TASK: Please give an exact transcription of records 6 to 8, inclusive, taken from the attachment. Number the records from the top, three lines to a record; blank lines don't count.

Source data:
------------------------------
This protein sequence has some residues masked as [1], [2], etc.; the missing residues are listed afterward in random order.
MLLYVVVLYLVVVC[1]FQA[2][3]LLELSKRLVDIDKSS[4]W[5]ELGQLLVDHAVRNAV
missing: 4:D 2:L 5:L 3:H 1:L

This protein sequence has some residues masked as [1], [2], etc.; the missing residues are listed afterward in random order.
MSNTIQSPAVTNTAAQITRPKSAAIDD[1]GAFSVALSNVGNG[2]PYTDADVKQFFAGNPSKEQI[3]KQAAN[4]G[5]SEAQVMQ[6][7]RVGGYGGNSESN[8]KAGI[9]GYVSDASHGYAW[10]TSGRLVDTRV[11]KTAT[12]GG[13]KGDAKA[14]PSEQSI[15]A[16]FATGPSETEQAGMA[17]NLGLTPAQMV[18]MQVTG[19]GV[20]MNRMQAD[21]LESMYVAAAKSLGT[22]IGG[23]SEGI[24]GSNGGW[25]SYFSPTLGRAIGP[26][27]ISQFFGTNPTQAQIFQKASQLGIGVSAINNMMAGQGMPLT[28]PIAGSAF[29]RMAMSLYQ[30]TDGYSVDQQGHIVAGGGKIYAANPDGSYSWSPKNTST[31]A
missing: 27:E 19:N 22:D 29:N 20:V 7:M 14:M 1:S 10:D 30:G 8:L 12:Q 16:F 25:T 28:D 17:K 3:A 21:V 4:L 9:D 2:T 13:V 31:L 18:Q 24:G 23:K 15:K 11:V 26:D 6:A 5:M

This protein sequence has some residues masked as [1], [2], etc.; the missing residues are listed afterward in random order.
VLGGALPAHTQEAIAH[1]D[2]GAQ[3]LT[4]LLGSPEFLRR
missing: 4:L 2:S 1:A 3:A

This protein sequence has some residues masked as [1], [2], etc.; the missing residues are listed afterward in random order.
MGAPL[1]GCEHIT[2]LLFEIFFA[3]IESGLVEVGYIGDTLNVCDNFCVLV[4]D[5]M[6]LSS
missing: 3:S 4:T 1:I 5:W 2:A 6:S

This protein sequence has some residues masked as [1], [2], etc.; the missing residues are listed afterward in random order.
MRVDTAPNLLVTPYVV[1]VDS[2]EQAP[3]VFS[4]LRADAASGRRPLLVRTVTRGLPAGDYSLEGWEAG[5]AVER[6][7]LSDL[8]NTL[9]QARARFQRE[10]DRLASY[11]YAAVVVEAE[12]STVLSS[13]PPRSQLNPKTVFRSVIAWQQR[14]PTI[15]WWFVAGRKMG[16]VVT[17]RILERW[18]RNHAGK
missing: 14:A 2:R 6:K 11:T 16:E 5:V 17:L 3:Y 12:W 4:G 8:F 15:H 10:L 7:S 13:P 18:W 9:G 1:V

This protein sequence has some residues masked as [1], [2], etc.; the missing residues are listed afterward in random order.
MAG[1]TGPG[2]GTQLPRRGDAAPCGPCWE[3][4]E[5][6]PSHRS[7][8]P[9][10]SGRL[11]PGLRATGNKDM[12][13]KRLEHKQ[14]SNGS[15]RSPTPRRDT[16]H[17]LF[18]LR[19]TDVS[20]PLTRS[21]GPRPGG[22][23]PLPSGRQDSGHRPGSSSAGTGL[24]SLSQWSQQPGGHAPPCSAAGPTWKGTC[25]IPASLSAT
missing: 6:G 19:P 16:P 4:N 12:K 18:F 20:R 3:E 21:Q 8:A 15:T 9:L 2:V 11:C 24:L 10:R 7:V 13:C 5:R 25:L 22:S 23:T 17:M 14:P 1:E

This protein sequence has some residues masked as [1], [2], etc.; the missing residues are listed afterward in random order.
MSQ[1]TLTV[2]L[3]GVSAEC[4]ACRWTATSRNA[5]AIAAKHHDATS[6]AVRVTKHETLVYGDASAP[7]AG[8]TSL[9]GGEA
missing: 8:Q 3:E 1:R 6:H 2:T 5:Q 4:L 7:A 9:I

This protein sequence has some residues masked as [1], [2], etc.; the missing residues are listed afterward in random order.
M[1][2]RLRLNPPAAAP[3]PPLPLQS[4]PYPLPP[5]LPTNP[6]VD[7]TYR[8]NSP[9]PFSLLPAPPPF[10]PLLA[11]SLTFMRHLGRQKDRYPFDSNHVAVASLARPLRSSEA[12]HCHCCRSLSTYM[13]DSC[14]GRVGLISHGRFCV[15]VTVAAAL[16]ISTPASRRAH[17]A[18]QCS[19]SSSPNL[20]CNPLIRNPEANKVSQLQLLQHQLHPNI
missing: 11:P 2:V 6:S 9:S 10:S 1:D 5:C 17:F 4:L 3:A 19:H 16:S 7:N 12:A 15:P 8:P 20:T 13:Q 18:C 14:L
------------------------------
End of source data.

This protein sequence has some residues masked as [1], [2], etc.; the missing residues are listed afterward in random order.
MAG[1]TGPG[2]GTQLPRRGDAAPCGPCWE[3][4]E[5][6]PSHRS[7][8]P[9][10]SGRL[11]PGLRATGNKDM[12][13]KRLEHKQ[14]SNGS[15]RSPTPRRDT[16]H[17]LF[18]LR[19]TDVS[20]PLTRS[21]GPRPGG[22][23]PLPSGRQDSGHRPGSSSAGTGL[24]SLSQWSQQPGGHAPPCSAAGPTWKGTC[25]IPASLSAT
missing: 6:G 19:P 16:P 4:N 12:K 18:F 20:R 3:E 21:Q 8:A 15:T 9:L 2:V 11:C 24:L 10:R 7:V 13:C 5:R 25:L 22:S 23:T 17:M 14:P 1:E

This protein sequence has some residues masked as [1], [2], etc.; the missing residues are listed afterward in random order.
MSQ[1]TLTV[2]L[3]GVSAEC[4]ACRWTATSRNA[5]AIAAKHHDATS[6]AVRVTKHETLVYGDASAP[7]AG[8]TSL[9]GGEA
missing: 8:Q 3:E 1:R 6:H 2:T 5:Q 4:L 7:A 9:I

This protein sequence has some residues masked as [1], [2], etc.; the missing residues are listed afterward in random order.
M[1][2]RLRLNPPAAAP[3]PPLPLQS[4]PYPLPP[5]LPTNP[6]VD[7]TYR[8]NSP[9]PFSLLPAPPPF[10]PLLA[11]SLTFMRHLGRQKDRYPFDSNHVAVASLARPLRSSEA[12]HCHCCRSLSTYM[13]DSC[14]GRVGLISHGRFCV[15]VTVAAAL[16]ISTPASRRAH[17]A[18]QCS[19]SSSPNL[20]CNPLIRNPEANKVSQLQLLQHQLHPNI
missing: 11:P 2:V 6:S 9:S 10:S 1:D 5:C 17:F 4:L 3:A 19:H 16:S 7:N 12:A 15:P 8:P 20:T 13:Q 18:C 14:L